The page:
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[Free Online Symposium] No More Undruggables: Unconventional Approaches for Drug Discovery and Design – prodrugs, PROTACS, fragment-based design, directed evolution and beyond

CA

10/29/2020 - 10/30/2020

4:00pm - 12:00pm

Proteins function in a physiological environment of access barriers, regulators, facilitators, and partners. In many therapeutic ecologies, the single drug-single target modal does not apply. To target these dynamics new modalities of both drug target and drug discovery are being explored. This Symposium will highlight some emerging ones.

Library screening, and modifications of known drugs have been engines of the discovery process for a century. Along with combinatorial chemistry and computer assisted drug discovery, these methods have brought thousands of molecules to the clinic. But a certain ”drug-like” sameness often appears across therapeutic groups. This may be for good reason (ADME, PK properties are optimized according to established conventions), but this sameness is at the expense of exploring truly novel chemical space. Happily, the discovery process is not static, and technologies are emerging to identify less obvious and less familiar-looking molecules. In the oncology and antibiotic spaces in particular, drugs arising from these methods might encounter less resistance. Much as we once naively talked about “junk DNA” and “undruggable” targets, we now have the insight and tools to understand the therapeutic potential inherent in complex biological systems.

Thursday October 29, 4-7 PM (US Pacific Time)
Part A. Beyond Target Binding

Classic drug-target interactions are typically viewed as a non-covalent association of the small molecule drug with a single protein receptor, active, or allosteric site; this binding blocks protein reaction with the native agonist or substrate, and the offending signal is quenched. The limitations of this vision become clear when in vitro results do not translate into in vivo efficacy.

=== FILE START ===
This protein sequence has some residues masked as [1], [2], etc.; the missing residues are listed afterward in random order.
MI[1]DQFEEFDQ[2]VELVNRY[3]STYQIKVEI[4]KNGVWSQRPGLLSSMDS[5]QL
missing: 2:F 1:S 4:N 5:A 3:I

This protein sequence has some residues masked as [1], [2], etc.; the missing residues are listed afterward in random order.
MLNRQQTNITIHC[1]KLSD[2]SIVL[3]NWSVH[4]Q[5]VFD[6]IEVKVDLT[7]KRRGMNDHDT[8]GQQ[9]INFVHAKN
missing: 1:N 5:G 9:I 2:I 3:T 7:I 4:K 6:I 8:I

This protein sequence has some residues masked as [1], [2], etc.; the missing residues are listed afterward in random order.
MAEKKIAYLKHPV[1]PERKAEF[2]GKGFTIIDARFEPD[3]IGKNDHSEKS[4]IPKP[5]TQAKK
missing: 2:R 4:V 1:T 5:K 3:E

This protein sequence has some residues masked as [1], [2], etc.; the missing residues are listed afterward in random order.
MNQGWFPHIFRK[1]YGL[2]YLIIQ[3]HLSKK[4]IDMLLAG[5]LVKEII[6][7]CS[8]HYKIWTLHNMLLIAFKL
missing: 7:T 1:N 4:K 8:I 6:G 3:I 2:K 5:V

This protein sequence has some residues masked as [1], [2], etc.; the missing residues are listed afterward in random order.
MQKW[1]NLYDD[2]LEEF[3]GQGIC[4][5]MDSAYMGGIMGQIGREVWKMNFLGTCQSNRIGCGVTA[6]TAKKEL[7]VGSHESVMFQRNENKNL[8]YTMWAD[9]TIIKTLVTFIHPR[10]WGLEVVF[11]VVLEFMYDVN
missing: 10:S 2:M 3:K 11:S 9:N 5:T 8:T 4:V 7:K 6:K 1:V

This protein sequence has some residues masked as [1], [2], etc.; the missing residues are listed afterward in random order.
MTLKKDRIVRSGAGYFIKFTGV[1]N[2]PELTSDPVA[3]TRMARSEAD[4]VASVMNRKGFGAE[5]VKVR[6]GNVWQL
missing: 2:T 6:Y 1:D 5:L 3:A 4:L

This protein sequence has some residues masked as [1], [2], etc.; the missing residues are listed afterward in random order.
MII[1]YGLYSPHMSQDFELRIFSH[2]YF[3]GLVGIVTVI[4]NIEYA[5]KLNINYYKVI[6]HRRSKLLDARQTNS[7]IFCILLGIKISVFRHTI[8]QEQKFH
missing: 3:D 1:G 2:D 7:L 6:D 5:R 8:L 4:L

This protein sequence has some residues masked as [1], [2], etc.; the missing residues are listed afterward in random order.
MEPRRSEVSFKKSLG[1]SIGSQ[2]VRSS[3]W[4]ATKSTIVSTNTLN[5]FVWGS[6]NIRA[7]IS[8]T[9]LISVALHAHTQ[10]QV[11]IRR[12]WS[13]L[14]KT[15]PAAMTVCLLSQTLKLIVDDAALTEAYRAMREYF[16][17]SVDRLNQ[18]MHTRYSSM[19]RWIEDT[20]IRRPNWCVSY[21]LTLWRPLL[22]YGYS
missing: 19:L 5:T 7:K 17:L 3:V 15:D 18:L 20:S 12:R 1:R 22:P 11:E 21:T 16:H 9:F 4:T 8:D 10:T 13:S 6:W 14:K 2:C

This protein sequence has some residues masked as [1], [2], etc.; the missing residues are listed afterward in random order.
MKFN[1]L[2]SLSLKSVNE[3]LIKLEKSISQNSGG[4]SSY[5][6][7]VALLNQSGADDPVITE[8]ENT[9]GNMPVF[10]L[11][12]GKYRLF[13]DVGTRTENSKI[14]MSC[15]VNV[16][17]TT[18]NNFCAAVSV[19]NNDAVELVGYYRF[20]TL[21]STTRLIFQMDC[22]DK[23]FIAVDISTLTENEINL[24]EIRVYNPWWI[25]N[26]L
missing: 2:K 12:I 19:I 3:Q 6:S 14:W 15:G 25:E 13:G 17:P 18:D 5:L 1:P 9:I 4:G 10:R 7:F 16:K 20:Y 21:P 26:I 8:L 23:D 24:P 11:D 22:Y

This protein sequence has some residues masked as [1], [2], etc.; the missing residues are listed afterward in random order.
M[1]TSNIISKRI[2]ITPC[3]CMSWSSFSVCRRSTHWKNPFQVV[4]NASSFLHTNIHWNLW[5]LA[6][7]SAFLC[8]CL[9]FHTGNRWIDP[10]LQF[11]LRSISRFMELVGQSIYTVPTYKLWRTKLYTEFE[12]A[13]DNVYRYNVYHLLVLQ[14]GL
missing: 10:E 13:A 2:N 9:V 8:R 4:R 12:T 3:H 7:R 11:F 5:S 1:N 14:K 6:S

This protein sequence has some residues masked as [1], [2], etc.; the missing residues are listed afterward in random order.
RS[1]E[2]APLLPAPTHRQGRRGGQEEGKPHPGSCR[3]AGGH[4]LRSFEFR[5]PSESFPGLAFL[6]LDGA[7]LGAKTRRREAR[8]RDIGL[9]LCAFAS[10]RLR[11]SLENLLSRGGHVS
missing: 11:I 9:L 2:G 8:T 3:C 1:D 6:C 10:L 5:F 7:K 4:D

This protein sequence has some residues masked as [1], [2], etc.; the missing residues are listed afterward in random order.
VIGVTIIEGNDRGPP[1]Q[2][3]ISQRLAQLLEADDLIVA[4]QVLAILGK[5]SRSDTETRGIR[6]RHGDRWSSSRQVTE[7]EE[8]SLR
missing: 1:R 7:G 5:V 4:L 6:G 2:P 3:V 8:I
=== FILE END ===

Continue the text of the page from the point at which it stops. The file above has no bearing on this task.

Engineering the small molecule to accommodate and exploit the complexities of ADME– and systems biology– is now being accomplished in a number of creative ways: Much as we once naively talked about “junk DNA” and “undruggable” targets, we now have the insight and tools to understand the therapeutic potential embedded in complex biological systems.

Friday October 30, 9AM – noon (US Pacific Time)
Part B. Towards the rest of that chemical space

Library (high-throughput or more modest) screening, and modifications of known drugs have been engines of the discovery process for a century. Along with combinatorial chemistry and computer assisted drug discovery (CADD), these methods have brought thousands of molecules to the clinic. But a certain ”drug-like” sameness often appears across therapeutic groups. Perhaps for good reason (ADME, PK properties are optimized according to established conventions), but this sameness is at the expense of exploring truly novel chemical space. Happily, the discovery process is not static, and technologies are emerging to identify less obvious and less familiar-looking molecules. In the oncology and antibiotic spaces, drugs arising from these methods might encounter less resistance.

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Online via Zoom